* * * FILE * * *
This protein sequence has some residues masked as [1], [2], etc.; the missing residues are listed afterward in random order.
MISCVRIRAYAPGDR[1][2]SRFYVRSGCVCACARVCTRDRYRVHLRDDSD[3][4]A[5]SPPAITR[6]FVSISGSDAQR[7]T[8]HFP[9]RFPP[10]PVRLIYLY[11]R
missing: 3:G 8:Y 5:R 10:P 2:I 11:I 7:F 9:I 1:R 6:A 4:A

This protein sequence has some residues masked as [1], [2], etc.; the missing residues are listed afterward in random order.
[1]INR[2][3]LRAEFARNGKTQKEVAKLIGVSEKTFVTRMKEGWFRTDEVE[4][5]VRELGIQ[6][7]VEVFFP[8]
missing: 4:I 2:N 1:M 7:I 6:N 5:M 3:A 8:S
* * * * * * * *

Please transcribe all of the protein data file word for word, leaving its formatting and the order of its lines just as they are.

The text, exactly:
This protein sequence has some residues masked as [1], [2], etc.; the missing residues are listed afterward in random order.
MISCVRIRAYAPGDR[1][2]SRFYVRSGCVCACARVCTRDRYRVHLRDDSD[3][4]A[5]SPPAITR[6]FVSISGSDAQR[7]T[8]HFP[9]RFPP[10]PVRLIYLY[11]R
missing: 3:G 8:Y 5:R 10:P 2:I 11:I 7:F 9:I 1:R 6:A 4:A

This protein sequence has some residues masked as [1], [2], etc.; the missing residues are listed afterward in random order.
[1]INR[2][3]LRAEFARNGKTQKEVAKLIGVSEKTFVTRMKEGWFRTDEVE[4][5]VRELGIQ[6][7]VEVFFP[8]
missing: 4:I 2:N 1:M 7:I 6:N 5:M 3:A 8:S